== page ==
ACS has released a preliminary analysis. ACS will not need to send up an ACC Parameter patch tomorrow morning.
ULO will be sending up the Probe Support Avionics (PSA) checkout sequence today. This sequence will verify that the avionics are still functioning correctly.
This afternoon, we will also be uplinking the second Probe imaging sequence. This sequence uses the narrow angle camera (NAC). The Probe should be about 10 pixels across in this image.
PSA checkout executes on the spacecraft after the probe imaging sequence.
Telemetry has been received for the instrument restoration sequence. The Orbiter instruments are nominal.
Sunday, December 26:
The spacecraft is nominal.
Navigation stopped by and gave a status on Probe image #2. They got a good picture of the Probe with the NAC. The Probe is about 10 pixels across, round, and one can see what looks like sun glint off the backside of the Probe.
Probe personnel reported on the PSA checkout. ESA reviewed the dump packets. They look good. ESA is ready to go.
Tonight we will uplink the sequence for the third and last Probe imaging OPNAV. Generating the OPNAV sequence took a really long time last night. Those involved expect the process to go faster tonight.
Monday, December 27:
The third Probe OPNAV image is available. They got a nice 6-pixel image of the Probe. Two of the Probe OPNAV images are posted on the Cassini web site at http://saturn.jpl.nasa.gov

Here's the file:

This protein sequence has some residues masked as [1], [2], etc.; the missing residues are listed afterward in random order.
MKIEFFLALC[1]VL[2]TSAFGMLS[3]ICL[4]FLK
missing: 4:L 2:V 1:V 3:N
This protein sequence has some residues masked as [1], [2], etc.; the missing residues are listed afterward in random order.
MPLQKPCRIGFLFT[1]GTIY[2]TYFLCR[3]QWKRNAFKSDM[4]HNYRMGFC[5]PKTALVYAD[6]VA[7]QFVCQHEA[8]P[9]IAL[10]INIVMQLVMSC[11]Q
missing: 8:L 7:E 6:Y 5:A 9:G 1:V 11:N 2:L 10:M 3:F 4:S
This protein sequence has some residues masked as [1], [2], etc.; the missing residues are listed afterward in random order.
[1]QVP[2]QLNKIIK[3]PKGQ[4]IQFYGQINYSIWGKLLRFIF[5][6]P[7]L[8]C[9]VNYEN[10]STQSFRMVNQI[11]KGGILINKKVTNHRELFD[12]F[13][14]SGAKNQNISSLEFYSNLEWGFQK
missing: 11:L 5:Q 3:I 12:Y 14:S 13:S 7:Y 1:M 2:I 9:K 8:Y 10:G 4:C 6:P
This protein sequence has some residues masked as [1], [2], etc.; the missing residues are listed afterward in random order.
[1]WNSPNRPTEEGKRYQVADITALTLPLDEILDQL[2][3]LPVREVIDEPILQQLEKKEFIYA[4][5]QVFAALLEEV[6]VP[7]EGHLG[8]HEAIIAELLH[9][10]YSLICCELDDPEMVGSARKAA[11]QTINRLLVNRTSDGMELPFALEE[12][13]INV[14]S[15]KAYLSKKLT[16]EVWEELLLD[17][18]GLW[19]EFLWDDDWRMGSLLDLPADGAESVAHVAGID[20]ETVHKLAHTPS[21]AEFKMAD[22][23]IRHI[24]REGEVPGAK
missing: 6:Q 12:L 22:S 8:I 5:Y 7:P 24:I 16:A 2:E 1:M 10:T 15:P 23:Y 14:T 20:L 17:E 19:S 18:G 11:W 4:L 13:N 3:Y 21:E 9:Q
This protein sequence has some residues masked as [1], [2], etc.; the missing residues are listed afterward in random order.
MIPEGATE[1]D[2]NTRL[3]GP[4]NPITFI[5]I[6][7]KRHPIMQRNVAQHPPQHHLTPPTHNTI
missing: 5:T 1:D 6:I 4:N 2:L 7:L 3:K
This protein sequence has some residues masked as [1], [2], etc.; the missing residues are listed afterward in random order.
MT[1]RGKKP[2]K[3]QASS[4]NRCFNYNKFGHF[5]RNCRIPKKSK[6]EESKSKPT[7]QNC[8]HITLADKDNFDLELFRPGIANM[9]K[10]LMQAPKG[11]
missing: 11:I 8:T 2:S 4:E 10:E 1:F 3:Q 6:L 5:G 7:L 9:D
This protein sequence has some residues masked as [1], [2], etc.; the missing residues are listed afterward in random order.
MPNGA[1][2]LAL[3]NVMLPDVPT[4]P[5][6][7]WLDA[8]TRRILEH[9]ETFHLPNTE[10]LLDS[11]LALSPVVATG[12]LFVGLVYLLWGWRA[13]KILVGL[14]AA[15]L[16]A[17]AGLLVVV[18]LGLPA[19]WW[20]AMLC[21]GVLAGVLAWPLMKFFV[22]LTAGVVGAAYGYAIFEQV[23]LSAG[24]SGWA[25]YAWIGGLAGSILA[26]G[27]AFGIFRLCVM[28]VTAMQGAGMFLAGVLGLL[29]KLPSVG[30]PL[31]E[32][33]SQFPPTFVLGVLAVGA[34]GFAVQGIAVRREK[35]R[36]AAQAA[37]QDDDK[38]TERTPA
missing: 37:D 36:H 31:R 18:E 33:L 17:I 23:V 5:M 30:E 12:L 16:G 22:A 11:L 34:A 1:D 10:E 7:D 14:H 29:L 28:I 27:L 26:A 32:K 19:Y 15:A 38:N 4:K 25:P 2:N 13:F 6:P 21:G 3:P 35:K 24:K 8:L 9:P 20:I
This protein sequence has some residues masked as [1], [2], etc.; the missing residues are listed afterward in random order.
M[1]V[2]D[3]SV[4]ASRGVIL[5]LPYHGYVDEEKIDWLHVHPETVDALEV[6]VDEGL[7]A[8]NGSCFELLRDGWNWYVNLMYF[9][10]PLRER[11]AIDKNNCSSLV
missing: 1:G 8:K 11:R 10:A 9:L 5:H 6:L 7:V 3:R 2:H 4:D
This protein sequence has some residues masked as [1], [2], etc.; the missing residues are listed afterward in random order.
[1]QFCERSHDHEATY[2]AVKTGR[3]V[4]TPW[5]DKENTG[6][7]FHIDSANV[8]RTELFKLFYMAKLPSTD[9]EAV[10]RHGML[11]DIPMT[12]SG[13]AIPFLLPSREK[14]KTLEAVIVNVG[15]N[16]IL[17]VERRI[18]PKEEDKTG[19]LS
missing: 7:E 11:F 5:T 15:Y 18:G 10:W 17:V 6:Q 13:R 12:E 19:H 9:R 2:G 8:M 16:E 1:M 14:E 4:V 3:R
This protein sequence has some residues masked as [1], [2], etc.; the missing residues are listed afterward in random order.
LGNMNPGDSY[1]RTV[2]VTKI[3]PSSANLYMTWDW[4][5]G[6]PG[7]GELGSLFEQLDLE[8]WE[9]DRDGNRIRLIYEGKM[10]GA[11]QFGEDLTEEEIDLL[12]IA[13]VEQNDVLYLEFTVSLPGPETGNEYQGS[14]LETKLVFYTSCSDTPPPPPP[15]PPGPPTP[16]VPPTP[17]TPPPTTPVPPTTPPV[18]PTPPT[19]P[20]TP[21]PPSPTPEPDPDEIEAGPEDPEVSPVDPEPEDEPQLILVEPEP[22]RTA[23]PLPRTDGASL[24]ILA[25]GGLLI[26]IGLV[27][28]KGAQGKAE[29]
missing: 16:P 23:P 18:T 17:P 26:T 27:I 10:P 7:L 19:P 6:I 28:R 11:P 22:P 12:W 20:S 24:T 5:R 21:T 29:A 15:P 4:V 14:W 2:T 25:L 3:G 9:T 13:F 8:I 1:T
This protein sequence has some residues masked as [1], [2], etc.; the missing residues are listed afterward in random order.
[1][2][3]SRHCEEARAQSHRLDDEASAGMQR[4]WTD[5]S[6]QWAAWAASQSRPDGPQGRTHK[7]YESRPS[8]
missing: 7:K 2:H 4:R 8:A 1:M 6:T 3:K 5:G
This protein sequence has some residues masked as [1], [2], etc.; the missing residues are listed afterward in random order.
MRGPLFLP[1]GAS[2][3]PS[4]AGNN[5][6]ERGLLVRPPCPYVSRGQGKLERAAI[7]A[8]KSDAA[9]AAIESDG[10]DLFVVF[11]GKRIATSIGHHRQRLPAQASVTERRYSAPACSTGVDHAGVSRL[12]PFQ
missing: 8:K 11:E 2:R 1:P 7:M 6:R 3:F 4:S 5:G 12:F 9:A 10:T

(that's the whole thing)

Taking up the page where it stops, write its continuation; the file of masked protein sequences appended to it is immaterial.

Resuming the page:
ACS will execute their 7th IRU calibration during the last Probe imaging OPNAV.
Orbital trim maneuver #10 (OTM-10) was successfully completed on the spacecraft today. This maneuver, also called the Orbit Deflection Maneuver (ODM), takes Cassini off of a Titan-impacting trajectory and on to a flyby trajectory with the required altitude to receive data from the Huygens probe as plunges into Titan. The main engine (ME) burn began at 5:44 p.m. Pacific time. The "quick look" immediately after the maneuver showed the burn duration was 153.4 sec long, giving a delta-V of 23.7 m/s.
ACS reported the burn termination was a "nominal complete" with an accelerometer cutoff. Propulsion and thermal teams also reported nominal conditions. There was no unexpected CDS or Fault Protection activity.
Tomorrow's schedule shows another quiet day for the spacecraft.
As of today (December 28), the Program is 17 days from Probe relay.
Image advisories, press releases and the latest Cassini information can be found at http://saturn.jpl.nasa.gov.